Third-generation company Keech has launched its new subsidiary, Keech Advanced Manufacturing 3D (KAM 3D), with plans to put Bendigo on the additive manufacturing map.
The group of companies, best known for its steel castings - which are used globally by some of the biggest mining firms - announced its plan to be a major provider of 3D printing technology to its region last year.
Its use of additive manufacturing goes back “three or four” years, according to CEO Herbert Hermens, and to experiments involving a Stratasys uPrint Plus.
The experiments were prompted by skills issues in the patternmaking subsidiary, BPM 3D Technologies, which was this year re-branded as Keech 3D.
“What became evident at the time was that a bottleneck in our organisation was our patternmaking business,” Hermens told Manufacturers’ Monthly at KAM 3D’s launch this Thursday.
It was hard to get enough patternmakers, and those who were suitable tended to be in the twilight of their careers.
“We started to investigate what are our options,” he said.
“CNC cutting of patterns? We’re already doing that, but it’s not fast enough. And it doesn’t allow us to do undercuts and all this sort of stuff. Wood patternmakers know how to do all this fancy stuff. And a CNC machine, even one with six axes, it just couldn’t do what we wanted to do. So that’s what became a dark alleyway.”
The company recognised 3D printing as suitable for patternmaking, and was excellent for reverse engineering old patterns through digital scanning.
The willingness to experiment with a novel solution was consistent with the company’s tradition of innovation and adaptation, believes Hermens, beginning with the third-generation, 80-year-old company’s founder Gordon Keech Senior.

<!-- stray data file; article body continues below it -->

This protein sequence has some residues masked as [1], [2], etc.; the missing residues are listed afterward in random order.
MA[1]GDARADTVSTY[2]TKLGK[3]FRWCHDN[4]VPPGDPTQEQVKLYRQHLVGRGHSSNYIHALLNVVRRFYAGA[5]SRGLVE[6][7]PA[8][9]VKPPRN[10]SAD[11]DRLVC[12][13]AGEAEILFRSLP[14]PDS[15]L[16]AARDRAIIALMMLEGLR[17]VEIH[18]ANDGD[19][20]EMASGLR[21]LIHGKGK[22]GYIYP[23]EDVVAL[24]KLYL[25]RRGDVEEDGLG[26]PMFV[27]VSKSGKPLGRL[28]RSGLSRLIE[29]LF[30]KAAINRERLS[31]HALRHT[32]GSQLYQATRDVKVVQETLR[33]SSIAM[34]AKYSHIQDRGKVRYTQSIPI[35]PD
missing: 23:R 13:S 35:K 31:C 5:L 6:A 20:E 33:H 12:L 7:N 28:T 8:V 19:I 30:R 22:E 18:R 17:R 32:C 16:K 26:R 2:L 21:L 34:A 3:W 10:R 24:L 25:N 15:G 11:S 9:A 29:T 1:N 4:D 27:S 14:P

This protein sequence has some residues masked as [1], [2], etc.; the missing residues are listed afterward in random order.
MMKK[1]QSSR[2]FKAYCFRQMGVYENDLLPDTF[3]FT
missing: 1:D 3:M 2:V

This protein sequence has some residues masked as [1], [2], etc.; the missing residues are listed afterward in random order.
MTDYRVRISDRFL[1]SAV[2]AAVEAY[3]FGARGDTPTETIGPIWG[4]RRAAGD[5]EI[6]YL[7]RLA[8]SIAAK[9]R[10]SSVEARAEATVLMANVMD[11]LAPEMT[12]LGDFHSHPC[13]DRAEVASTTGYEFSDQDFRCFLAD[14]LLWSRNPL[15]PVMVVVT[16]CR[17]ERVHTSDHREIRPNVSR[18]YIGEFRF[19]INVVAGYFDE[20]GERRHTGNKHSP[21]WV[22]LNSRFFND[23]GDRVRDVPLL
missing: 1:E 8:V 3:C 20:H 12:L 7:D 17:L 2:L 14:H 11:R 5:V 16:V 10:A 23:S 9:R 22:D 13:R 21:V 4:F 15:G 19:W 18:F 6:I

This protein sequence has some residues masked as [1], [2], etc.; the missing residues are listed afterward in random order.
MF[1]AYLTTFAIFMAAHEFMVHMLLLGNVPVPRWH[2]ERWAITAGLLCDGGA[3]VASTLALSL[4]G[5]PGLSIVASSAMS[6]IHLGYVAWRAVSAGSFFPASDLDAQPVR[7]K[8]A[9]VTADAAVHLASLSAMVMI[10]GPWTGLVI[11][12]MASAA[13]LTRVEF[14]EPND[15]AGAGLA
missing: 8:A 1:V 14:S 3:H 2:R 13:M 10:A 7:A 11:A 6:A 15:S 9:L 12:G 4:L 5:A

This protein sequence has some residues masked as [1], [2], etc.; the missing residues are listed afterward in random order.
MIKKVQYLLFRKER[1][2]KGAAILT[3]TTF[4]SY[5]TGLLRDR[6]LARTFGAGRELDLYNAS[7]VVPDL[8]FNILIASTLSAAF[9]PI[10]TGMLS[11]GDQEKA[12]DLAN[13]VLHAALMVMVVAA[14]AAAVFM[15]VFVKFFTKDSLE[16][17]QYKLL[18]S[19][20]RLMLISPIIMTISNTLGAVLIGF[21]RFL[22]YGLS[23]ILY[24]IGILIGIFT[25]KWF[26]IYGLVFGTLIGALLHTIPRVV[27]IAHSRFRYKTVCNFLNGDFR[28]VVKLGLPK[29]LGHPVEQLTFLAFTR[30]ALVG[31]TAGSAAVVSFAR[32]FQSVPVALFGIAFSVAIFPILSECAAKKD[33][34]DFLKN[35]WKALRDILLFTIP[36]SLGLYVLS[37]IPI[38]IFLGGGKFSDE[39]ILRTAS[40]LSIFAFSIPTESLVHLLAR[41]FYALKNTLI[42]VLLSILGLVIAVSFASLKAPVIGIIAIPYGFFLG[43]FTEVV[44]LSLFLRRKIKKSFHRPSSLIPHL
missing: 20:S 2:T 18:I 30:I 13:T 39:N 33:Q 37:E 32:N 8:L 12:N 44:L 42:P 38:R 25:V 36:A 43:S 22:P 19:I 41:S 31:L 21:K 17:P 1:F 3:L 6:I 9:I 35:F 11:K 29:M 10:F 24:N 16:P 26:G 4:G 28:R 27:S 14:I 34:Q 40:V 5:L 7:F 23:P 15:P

“One of his first statements was ‘we will be an innovative organisation’,” recalled Hermens.
“Keech wouldn't be here today [without a willingness to change] because they would’ve gone under, the way a lot of foundries do, saying ‘we’re a foundry that does this. This is what we are.’
“But because this was structured within the organisation, where they’ve moved from making hand tools to making axes to making ground engaging tools to making stuff for the defence industry, for the rail industry, for the aeronautics industry.”
In the short-term, the company sees its additive manufacturing division as having great opportunities in prototyping and short-run manufacturing uses.
The launch of Keech’s new company was a step along a path from “local significance to global relevance,” according to Hermens.
Keech’s ambitions are high, with plans to be a major national supplier and then adding to its collection of the four machines currently up and running.
The most recent addition is the company’s Stratasys Fortus 900 mC, with a build envelope of 914 x 610 x 914 mm and the ability to print in several different materials. Its capacity fits with the company’s plans to target short-run production.
Hermens pointed out that investing so heavily in equipment (their collection of printers was acquired for about $1 million all up) was one thing, but engineering know-how was what provided value to those needing solutions.
“We’re not talking about technicians at machines, we’re talking at people with the input to get the maximum value out of it,” he said.
“We’ve spent a lot of time training these people, so that when a customer comes to us we can actually respond.”